I just downloaded some information from a writer’s website about its materials submission policy.
This was not a contract but rather an explanation of the site, its business, and its services for writers, so it was not written in “legalese,” or legal language but rather the business genre, which is supposedly concise, clear, and direct so that future clients can understand the services the company offers. However, this piece of literature was so full of language that clouded the issue rather than clarified that I put it away for “future reading,” which may be never, given this experience, and if I don’t get back to the reading on the services I will not visit the website again. The irony that this poor writing was posted on a website for writers is probably not lost on you. Students should learn the language of business, both to understand it and to use it, but they should also learn to use it so that the listener or reader can actually understand.
Register of Business English
Different situations call for different language use or register: the expected vocabulary, structures, and tone for the situation. For example the academic register I use in the classroom is different from the conversational one I use at home: e.g., in academic English, “As a reminder, it is highly unlikely that any late work can be accepted this month, given the circumstances of the upcoming holidays.” This is in sharp contrast to the language of conversational English: “I said do it now, not later.” Academic English tends to be impersonal and indirect in contrast to conversational English, which is brief and personal. Similarly, business English has its own register expectations of conciseness, directness, and impersonality.
Phrases of Business English
A lot of language exists in often-repeated phrases. For example, most people will recognize the greeting from a business letter, “To Whom It May Concern,” which has an impersonalness in that no name is mentioned, and the passive voice, which facilitates impersonalness as no agent need be named, is used.
Common Phrases from Business English
on the job market
to be actively looking for work. “I didn’t expect to be on the job market at my age, but I lost my job.”
to let go
to terminate someone’s employment, often for cause: “I had to let Tom go because he just can’t get along with anyone.”
on the (firing) line
to be at risk, usually a job. “My job here is on the line, so I have to work really hard.”
to get the axe
to be terminated, but perhaps due more to loss of company revenue than cause: “The company has so lost so much profit during the recession that fifty employees might get the axe.”
above and beyond (the call of duty)
Derived from the military, this phrase in business means to have exceeded expectations on a particular task: “Mary, your work on the report was above and beyond the call of duty.”
in the black/red
from bookkeeping, where financial gains are recorded in black and losses in red. So a company that is doing well financially, for example, is “in the black.” “Red/black ink” is also used: “Our books are covered in red ink” means the company is suffering a lot of financial losses.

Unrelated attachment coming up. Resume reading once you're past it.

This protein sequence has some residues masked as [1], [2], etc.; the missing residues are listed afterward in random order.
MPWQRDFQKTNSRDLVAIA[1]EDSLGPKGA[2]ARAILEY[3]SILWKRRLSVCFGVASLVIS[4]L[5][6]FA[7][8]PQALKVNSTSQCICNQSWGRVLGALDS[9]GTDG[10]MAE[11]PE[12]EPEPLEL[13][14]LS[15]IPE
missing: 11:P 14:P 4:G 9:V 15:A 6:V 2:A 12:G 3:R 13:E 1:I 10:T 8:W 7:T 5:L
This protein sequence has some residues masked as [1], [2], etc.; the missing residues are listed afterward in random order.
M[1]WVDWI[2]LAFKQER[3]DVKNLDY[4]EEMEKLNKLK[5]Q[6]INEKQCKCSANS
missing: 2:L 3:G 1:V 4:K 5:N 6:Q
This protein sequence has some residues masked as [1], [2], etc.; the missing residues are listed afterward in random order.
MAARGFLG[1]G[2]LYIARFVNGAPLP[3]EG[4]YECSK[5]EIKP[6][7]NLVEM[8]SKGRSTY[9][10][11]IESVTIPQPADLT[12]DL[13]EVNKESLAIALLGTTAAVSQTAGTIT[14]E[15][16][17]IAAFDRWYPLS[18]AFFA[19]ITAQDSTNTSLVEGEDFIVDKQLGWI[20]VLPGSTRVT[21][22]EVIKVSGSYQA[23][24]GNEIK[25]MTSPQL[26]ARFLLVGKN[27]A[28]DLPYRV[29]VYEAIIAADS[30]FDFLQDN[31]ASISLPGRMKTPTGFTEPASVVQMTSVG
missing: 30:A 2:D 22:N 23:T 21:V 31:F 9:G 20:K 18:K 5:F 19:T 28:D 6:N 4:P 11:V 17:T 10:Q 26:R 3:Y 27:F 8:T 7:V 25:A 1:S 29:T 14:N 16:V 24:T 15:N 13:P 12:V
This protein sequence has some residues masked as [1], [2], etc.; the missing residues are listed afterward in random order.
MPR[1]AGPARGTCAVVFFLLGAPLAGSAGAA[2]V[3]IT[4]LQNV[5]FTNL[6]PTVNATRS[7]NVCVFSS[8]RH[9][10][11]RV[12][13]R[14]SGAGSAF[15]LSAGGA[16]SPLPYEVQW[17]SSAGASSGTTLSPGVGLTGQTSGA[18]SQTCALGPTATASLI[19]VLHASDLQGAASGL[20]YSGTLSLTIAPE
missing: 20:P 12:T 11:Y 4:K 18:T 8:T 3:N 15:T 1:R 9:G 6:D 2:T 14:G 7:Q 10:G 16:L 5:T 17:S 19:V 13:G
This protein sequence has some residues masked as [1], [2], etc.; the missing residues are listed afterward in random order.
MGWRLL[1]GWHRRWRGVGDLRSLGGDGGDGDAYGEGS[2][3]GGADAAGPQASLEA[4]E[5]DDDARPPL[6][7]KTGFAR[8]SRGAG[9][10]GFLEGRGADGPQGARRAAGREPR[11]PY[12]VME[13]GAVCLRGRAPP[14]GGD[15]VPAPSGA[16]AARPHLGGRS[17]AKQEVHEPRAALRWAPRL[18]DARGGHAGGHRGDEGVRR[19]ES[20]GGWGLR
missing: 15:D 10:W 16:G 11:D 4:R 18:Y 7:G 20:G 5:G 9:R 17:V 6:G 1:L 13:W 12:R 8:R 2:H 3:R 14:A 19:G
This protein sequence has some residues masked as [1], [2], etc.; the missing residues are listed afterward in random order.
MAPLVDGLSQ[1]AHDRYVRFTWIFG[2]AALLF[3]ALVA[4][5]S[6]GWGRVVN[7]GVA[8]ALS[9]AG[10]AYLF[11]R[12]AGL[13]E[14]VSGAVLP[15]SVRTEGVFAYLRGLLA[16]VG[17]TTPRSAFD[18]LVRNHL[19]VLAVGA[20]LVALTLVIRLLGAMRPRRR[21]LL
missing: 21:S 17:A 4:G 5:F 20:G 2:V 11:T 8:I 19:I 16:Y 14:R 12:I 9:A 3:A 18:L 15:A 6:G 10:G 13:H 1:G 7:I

to learn the ropes
this means to learn the expectations and duties of a job: e.g., “I’ll spend the first couple of months at the company just learning the ropes before taking on clients.”
a numbers cruncher
A numbers cruncher works in a field that requires a lot of mathematics, such as accounting. The phrase can be used as a pejorative: “What does he know; he’s just a numbers cruncher.”
the golden handshake
Extra money given to an employee at retirement, often as an incentive to retire early.
a glass ceiling
a barrier that does not allow certain individuals, often minorities and/or women, to rise to management level. “Rhonda didn’t get the promotion because that company has such a glass ceiling.”
Methods to Teach Business English Phrases
Raise Consciousness on the Business Register
Explain that there is this thing called the “business register,” language for business situations, and how it differs from everyday conversational English. Give a few examples, and ask students to do the same.
Real examples from business documents
Bring in samples from your own mail: business phrases are there! Also have students bring in their own samples. Choose one and go over it as a class, pointing out the phrases mostly from the business register and how the writer uses them. Also consider putting students in groups and giving each group a sample letter and have them locate common business phrases.
Practice writing assignments from the business register. Use a target number of phrases
Give students the task of writing a document like the ones they have been studying. Give a purpose to the writing (to obtain payment, advertise services, etc.)Then assign a set number of business phrases for students to use.
Practice writing documents using targeted phrases
Select key phrases from model documents and discuss their functions: to open, to introduce the reason for writing, to offer examples, to close, and so forth. Give students a writing task and some phrases they will need and write.
Have students in pairs or groups roleplay specific situations: a job interview, a meeting, a termination, etc. See how long they can maintain the business register, including its phrases.
The business register is distinct from the conversational one and is endemic throughout our society in workplace situations.
Therefore, students should become aware of and able to use the language of this register.
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